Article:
This second edition of The Catholic Youth Prayer Book, which Saint Mary’s Press kindly sent me to review makes a highly appropriate gift for Easter or any time of the year – not only for Catholic teens and young people but Christians of all ages.
Divided into four sections, the book includes:
Part I Prayers for Daily Life
Part II Prayers from the Catholic tradition
Part III Methods for Personal Prayer
Part IV Liturgical Prayer
Throughout the book, Bible prayers appear, often from the Psalms but also Ezekiel, Matthew, Philippians, 1 Peter, and other books found in Hebrew scriptures or the New Testament. In addition, you’ll find creeds of faith and prayers from spiritual giants such as St. Augustine, St. Teresa of Avila, St. John of the Cross, St. Jerome, Ignatius, and more.
As you might imagine, Part II, Chapter 5, “Prayers and Devotions to Mary,” is most apt to cause concern for non-Catholic Christians, who have assumed the honor given to her is a form of worship, rather than the devotion, respect, and just plain love rightfully due the young woman who humbly and willingly gave her consent to become the Mother of Jesus. Even an angel – a messenger of God – called her “Blessed!”
In those poetic words, which begin the Rosary, we learn to pray through stages of the life, death, and resurrection of Jesus Christ. (If you don’t have a string of beads to help you keep track of where you are in your prayers, you can always use your fingers!) Regardless, the chapter includes instructions and an illustrated “Guide to Saying the Rosary,” which, Catholic or not, has been known to move mountains and help people with insomnia sleep better at night!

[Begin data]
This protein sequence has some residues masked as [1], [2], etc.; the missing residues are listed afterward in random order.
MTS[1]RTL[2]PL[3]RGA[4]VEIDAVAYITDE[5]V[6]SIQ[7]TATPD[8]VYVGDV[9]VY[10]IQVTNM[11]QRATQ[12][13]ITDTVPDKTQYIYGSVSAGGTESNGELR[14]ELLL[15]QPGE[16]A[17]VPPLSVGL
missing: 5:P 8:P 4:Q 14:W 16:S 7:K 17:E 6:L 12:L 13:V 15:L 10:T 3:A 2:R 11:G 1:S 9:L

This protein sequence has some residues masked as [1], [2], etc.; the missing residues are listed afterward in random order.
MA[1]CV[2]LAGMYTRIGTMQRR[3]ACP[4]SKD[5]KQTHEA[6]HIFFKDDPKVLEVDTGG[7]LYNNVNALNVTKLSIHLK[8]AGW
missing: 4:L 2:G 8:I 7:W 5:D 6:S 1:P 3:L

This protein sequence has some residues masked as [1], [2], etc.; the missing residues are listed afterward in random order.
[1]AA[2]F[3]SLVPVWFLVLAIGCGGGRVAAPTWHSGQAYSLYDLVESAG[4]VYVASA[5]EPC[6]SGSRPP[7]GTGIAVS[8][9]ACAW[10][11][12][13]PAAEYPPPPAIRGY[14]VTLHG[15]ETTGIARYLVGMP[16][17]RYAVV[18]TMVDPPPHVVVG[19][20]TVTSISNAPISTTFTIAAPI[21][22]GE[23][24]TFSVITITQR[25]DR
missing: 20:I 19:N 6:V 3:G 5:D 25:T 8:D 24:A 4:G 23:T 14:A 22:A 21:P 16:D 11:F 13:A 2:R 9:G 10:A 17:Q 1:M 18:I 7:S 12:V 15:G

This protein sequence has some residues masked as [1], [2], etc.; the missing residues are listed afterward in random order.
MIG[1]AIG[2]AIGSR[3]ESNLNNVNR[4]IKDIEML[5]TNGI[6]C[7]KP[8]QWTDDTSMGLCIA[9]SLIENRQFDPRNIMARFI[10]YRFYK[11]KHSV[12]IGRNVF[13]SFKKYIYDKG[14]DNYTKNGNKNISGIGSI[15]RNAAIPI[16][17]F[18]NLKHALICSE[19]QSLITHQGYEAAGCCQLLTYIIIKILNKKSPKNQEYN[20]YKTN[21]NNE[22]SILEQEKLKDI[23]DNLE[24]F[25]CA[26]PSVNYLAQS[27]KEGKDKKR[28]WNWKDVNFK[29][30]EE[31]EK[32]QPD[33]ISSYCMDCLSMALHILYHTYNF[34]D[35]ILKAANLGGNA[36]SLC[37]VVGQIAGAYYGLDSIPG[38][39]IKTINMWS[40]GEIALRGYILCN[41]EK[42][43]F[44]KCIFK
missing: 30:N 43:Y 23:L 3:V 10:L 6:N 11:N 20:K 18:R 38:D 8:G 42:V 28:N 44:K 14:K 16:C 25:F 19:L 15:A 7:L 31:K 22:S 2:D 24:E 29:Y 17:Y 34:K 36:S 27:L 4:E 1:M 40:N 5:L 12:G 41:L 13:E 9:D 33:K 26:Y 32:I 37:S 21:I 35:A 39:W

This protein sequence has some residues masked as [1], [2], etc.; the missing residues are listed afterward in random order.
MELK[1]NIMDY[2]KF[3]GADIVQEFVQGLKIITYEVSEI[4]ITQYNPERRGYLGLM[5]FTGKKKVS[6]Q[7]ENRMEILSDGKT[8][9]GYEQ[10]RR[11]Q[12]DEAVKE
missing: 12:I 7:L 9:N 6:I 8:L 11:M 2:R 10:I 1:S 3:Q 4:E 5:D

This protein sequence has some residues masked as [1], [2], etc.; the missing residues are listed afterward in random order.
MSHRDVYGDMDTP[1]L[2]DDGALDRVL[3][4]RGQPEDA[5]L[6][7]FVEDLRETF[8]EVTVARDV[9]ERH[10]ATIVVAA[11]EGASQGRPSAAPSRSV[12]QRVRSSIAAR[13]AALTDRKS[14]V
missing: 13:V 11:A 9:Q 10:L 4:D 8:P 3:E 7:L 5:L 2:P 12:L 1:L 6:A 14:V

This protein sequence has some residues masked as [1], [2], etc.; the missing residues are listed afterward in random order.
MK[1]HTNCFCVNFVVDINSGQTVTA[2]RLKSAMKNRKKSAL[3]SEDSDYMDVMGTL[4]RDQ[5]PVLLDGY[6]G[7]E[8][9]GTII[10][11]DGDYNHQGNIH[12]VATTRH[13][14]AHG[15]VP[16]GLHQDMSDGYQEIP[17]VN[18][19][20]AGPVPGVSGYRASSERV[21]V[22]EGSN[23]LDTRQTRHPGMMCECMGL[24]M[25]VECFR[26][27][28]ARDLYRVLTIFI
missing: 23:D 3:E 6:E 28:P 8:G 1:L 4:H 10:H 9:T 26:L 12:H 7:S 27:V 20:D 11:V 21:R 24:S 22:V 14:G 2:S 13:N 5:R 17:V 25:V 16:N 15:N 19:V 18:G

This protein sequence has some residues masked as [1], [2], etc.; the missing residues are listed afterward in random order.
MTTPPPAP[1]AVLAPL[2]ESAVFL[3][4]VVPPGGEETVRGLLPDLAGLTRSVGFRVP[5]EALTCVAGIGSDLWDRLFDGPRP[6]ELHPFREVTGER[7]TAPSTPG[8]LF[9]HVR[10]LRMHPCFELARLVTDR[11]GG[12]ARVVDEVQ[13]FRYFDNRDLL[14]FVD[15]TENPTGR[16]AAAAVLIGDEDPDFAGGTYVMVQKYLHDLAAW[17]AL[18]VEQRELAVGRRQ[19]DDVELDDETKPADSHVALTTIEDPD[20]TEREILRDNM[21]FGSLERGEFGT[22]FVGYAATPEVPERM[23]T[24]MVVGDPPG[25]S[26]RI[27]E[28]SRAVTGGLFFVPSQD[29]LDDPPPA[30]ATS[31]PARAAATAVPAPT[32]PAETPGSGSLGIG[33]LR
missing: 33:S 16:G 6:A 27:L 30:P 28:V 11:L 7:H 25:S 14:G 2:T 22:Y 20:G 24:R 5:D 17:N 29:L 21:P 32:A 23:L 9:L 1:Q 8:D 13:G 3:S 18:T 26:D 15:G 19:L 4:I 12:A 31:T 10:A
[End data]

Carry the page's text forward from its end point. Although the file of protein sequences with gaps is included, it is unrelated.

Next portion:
“Chapter 6: Prayers about the Holy Spirit” includes an insert, “Scripture Tells Us about the Holy Spirit,” which encourages Bible readings in the epistles and the prophet Joel. For example
“You will do great things! ‘It shall come to pass/ I will pour out my spirit upon all flesh./ Your sons and daughters will prophesy,/ your old men will dream dreams, / your young men will see visions,” (Joel 3:1).
In Chapter 7, “Prayers from the Saints,” you’ll find prayers that speak to or for you so well, you might want to check out other works from those early Christians. For example:
“Take Me, Give Me
Lord, take me from myself and
give me to yourself.”
Saint Catherine of Seina
Or, for another example:
“In God’s Service
whose we are and whom we serve,
help us to glorify you this day,
in all the thoughts of our hearts,
in all the words of our lips,
and in all the works of our hands,
as becomes those who are your servants,
through Jesus Christ our Lord.”
In the third section on personal prayer, the chapters and “methods” include:
Praying the Lord’s Prayer
Praying with Scripture: Lectio Divina
Praying with Guide Meditation
Prayer and Journaling
The final section gives liturgical prayers used in the church community and ones for a month of private devotions too. Typically those personal times of prayer begin with:
“Call to Prayer
God, come to my assistance.
Lord, make haste to help me.
Glory to the Father, and to the Son, and to the Holy Spirit:
as it was in the beginning, is now, and will be for ever. Amen.”
And end with a “Closing Prayer,” followed by:
May the Lord bless us
and protect us from evil
and bring us to the joy of Heaven.
Yes and amen.
Click to order: